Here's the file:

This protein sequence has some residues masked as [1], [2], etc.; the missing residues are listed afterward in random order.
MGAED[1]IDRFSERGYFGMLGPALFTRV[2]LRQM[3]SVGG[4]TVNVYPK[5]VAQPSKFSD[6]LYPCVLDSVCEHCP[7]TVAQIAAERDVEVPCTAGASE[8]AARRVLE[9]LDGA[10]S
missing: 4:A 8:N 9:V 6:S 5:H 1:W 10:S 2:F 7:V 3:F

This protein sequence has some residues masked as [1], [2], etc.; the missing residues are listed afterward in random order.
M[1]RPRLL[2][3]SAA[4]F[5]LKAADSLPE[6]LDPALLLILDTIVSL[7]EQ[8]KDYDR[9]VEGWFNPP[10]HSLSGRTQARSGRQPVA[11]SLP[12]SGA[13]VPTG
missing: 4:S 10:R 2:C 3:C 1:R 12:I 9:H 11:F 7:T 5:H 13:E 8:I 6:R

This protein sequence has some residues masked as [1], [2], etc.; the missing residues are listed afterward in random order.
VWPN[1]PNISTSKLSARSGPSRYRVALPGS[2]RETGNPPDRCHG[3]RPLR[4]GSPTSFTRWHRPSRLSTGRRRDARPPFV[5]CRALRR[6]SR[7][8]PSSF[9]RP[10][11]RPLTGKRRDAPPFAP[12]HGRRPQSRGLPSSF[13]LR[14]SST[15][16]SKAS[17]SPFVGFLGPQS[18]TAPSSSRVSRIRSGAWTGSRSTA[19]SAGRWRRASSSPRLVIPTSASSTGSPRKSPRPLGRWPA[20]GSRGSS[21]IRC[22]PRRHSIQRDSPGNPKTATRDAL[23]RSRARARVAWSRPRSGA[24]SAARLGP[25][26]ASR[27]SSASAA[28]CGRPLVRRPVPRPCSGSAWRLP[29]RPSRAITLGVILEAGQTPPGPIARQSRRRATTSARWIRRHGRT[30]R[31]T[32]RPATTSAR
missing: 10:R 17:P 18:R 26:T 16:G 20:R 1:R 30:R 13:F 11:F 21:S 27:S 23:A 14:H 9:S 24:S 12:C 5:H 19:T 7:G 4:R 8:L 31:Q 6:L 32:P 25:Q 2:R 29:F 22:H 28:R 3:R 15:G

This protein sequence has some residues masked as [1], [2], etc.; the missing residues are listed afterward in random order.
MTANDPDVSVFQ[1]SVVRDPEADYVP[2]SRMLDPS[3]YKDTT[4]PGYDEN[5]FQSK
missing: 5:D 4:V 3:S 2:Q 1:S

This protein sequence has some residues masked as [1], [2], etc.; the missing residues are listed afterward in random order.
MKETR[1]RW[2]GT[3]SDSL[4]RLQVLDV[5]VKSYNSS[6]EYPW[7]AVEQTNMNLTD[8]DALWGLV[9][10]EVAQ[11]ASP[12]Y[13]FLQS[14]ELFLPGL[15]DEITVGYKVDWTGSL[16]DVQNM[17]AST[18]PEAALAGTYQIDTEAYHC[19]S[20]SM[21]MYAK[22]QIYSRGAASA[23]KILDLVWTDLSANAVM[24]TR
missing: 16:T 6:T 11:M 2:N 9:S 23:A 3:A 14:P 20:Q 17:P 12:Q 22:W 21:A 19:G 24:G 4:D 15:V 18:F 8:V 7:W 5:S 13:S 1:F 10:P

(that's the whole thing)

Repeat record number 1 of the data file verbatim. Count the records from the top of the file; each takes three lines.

This protein sequence has some residues masked as [1], [2], etc.; the missing residues are listed afterward in random order.
MGAED[1]IDRFSERGYFGMLGPALFTRV[2]LRQM[3]SVGG[4]TVNVYPK[5]VAQPSKFSD[6]LYPCVLDSVCEHCP[7]TVAQIAAERDVEVPCTAGASE[8]AARRVLE[9]LDGA[10]S
missing: 4:A 8:N 9:V 6:S 5:H 1:W 10:S 2:F 7:V 3:F